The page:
Updated 10:39 a.m. Sunday
The city’s stalled redevelopment of a property at 4601 Market St. finally advanced Thursday after West Philadelphia Councilwoman Jannie Blackwell reversed her opposition.
A document indicates Blackwell’s reservations stemmed from the concerns of a single real estate developer: Michael Karp, leader of two large West Philadelphia organizations — University City Housing and the Belmont Charter Network.
The saga began in December when Blackwell froze a bill to move forward the sale of the former Provident Mutual Life Insurance building, despite the objections of Mayor Jim Kenney’s administration. The city had invested $52 million into the palatial structure with the intent of turning it into a new police headquarters, but later put it up for public bid after the department instead announced a plan to move to 400 North Broad St.
On Thursday, Blackwell told her colleagues that she would continue holding the bill. Just days earlier, she had said — at a public meeting — that she supported the project because of its broad community backing.
“We had one more little community glitch,” Blackwell said on Thursday. “We work that out, and we’ll see.”
But two hours later, Blackwell abruptly brought the bill to a floor vote.
“I got a letter from the mayor stating that he would work with us to make sure that all the issues that needed to be resolved will be resolved,” Blackwell said when asked the reason for her sudden change of heart.
Blackwell declined to offer any more details on the substance of her concerns or the mayor’s assurances.
The letter from Kenney indicates that the councilwoman’s concern revolved around Karp’s interests.
“I am aware of the issues that you brought to my attention regarding Michael Karp, and I look forward to continuing to work with you to resolve them,” Kenney wrote in the signed letter dated Feb. 7, 2019.
Karp was a partner in one of three finalist bids for the 13-acre former Provident Mutual Life Insurance building. The proposal he helped put forward would have offered educational services and social supports. But that bid ultimately lost to the proposal for a health campus spearheaded by Iron Stone Real Estate Partners.
Karp’s ties to Blackwell’s district run deep. He was one of the first developers to begin renovating University City’s elegant townhouses for student living and an early advocate of charter schools, founding Belmont in the late 1990s.
He sits on the board of the Pennsylvania Intergovernmental Cooperation Authority, a fiscal oversight board that must approve Philadelphia City’s budgets. In the 1990s, he sat on the Philadelphia Board of Education.
Karp said in an interview on Friday that he knew nothing about correspondence on his behalf between the mayor and Blackwell.
“I have not seen the letter, I was not involved in her discussions with the mayor around that letter,” said Karp, when told that Blackwell only lifted the hold when she received assurances about mayoral attention to his specific “issues.”
Those issues, he said, include a desire to expand the services that his Belmont Charter Network schools offer. He wants a contract from Philadelphia’s Department of Human Services that would allow for the provision of social assistance programs to students and their families. There is a theoretical connection to 4601 Market: The contract would enable him to provide the services he wanted to bring to the vacant city-owned building.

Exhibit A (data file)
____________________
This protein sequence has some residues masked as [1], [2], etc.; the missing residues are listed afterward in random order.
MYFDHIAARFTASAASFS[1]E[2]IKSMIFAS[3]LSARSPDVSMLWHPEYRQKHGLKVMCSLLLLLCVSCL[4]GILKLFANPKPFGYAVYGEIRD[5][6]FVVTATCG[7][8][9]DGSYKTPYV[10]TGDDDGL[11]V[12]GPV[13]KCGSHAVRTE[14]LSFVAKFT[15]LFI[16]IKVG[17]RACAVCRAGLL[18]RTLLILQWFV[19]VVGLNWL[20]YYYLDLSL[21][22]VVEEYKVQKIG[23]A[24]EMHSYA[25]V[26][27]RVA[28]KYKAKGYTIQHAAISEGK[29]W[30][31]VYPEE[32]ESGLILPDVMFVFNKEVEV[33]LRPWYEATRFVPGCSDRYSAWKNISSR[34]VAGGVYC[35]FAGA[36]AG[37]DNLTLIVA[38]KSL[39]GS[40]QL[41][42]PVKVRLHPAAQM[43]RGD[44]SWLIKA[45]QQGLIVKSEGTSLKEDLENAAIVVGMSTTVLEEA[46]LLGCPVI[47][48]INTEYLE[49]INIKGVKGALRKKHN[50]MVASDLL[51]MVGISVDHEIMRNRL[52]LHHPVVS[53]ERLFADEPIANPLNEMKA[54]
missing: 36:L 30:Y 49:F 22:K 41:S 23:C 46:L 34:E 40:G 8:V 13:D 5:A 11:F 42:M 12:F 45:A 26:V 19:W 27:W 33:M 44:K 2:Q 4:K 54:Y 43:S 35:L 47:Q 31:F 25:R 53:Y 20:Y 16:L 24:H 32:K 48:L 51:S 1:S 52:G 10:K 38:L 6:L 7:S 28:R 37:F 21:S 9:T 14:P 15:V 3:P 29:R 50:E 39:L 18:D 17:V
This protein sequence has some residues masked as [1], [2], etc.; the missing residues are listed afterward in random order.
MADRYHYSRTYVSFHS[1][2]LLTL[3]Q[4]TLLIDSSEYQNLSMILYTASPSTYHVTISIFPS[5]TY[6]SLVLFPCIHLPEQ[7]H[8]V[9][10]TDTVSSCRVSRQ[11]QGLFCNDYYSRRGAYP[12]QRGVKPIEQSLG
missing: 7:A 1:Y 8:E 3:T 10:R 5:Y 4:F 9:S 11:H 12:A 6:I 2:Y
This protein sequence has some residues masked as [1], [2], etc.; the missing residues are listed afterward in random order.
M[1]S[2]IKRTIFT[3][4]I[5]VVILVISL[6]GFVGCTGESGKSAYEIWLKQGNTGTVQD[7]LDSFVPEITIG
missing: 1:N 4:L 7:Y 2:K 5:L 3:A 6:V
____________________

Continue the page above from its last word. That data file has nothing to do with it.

He also wants to purchase the original Belmont school building, at 4030 Brown St., which the school district owns. He believes the mayor can help him do that.
“The mayor controls the school district,” said Karp. “Here’s local control, here’s the fact he appointed all the school board members to do the right thing. But nothing happened!”
The mayor’s office does not completely control either of the issues that Karp wants to be addressed. The DHS contract would have to be agreed to by city and state authorities. Selling the school building would require a vote from the school board, but the mayor is not directly involved in their deliberations.
Karp said both he and Blackwell are frustrated that his plans for the school building haven’t advanced.
“To be candid with you … [this is about her] frustration that things [we are trying to do] for the community are not moving forward and she’s very disappointed.”
Blackwell’s actions on 4601 Market inspired several unusually critical statements from Kenney.
“I could never figure out what the issues were,” Kenney said on Thursday immediately after the vote. “It mystifies me.”
Asked about the contents of the letter, the mayor replied: “I said we would continue to work with her and listen to her concerns, which we would do anyway.”
The administration declined any further comment.
Most of the interest groups in her district opposed Blackwell’s hold on the land deal. These included neighborhood organizations that won community benefits agreements from Iron Stone, as well as the only majority-black construction union in Philadelphia, the Laborers. The union was excited by Iron Stone’s commitment to minority contracting.
“I’ve never seen such unanimity of support for [a project] and I think people were getting a little aggravated at the length of time it was taking to bring her to a vote,” Kenney said.
Blackwell has held her West Philadelphia Council seat for decades, but this year she faces a primary challenge from Jamie Gauthier, former head of the Fairmount Park Conservancy. Blackwell had the least cash on hand of any incumbent Council member at the end of 2018.
Karp has made campaign contributions to Blackwell in the past but did not do so last year, according to campaign finance reports.
This story has been updated to clarify that the Laborers are the only majority-black construction union in Philadelphia.